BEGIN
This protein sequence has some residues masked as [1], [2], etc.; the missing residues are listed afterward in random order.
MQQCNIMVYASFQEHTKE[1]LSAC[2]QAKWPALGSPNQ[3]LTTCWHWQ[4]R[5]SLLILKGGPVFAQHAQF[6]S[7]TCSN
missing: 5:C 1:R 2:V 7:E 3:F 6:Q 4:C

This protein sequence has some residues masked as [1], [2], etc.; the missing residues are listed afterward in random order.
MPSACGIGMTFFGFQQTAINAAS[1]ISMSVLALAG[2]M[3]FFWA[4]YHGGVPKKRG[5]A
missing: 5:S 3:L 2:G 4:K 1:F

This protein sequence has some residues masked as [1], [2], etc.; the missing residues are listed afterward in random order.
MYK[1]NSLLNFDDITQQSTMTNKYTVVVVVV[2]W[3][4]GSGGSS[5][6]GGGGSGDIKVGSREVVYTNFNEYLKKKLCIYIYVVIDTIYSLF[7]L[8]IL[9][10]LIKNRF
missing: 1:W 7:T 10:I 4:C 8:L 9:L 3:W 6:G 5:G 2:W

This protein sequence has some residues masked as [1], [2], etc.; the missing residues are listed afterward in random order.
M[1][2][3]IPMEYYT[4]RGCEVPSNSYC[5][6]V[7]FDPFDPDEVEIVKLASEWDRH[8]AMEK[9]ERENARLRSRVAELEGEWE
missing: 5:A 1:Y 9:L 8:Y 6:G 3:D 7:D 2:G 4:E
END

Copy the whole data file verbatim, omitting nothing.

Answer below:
This protein sequence has some residues masked as [1], [2], etc.; the missing residues are listed afterward in random order.
MQQCNIMVYASFQEHTKE[1]LSAC[2]QAKWPALGSPNQ[3]LTTCWHWQ[4]R[5]SLLILKGGPVFAQHAQF[6]S[7]TCSN
missing: 5:C 1:R 2:V 7:E 3:F 6:Q 4:C

This protein sequence has some residues masked as [1], [2], etc.; the missing residues are listed afterward in random order.
MPSACGIGMTFFGFQQTAINAAS[1]ISMSVLALAG[2]M[3]FFWA[4]YHGGVPKKRG[5]A
missing: 5:S 3:L 2:G 4:K 1:F

This protein sequence has some residues masked as [1], [2], etc.; the missing residues are listed afterward in random order.
MYK[1]NSLLNFDDITQQSTMTNKYTVVVVVV[2]W[3][4]GSGGSS[5][6]GGGGSGDIKVGSREVVYTNFNEYLKKKLCIYIYVVIDTIYSLF[7]L[8]IL[9][10]LIKNRF
missing: 1:W 7:T 10:I 4:C 8:L 9:L 3:W 6:G 5:G 2:W

This protein sequence has some residues masked as [1], [2], etc.; the missing residues are listed afterward in random order.
M[1][2][3]IPMEYYT[4]RGCEVPSNSYC[5][6]V[7]FDPFDPDEVEIVKLASEWDRH[8]AMEK[9]ERENARLRSRVAELEGEWE
missing: 5:A 1:Y 9:L 8:Y 6:G 3:D 7:D 2:G 4:E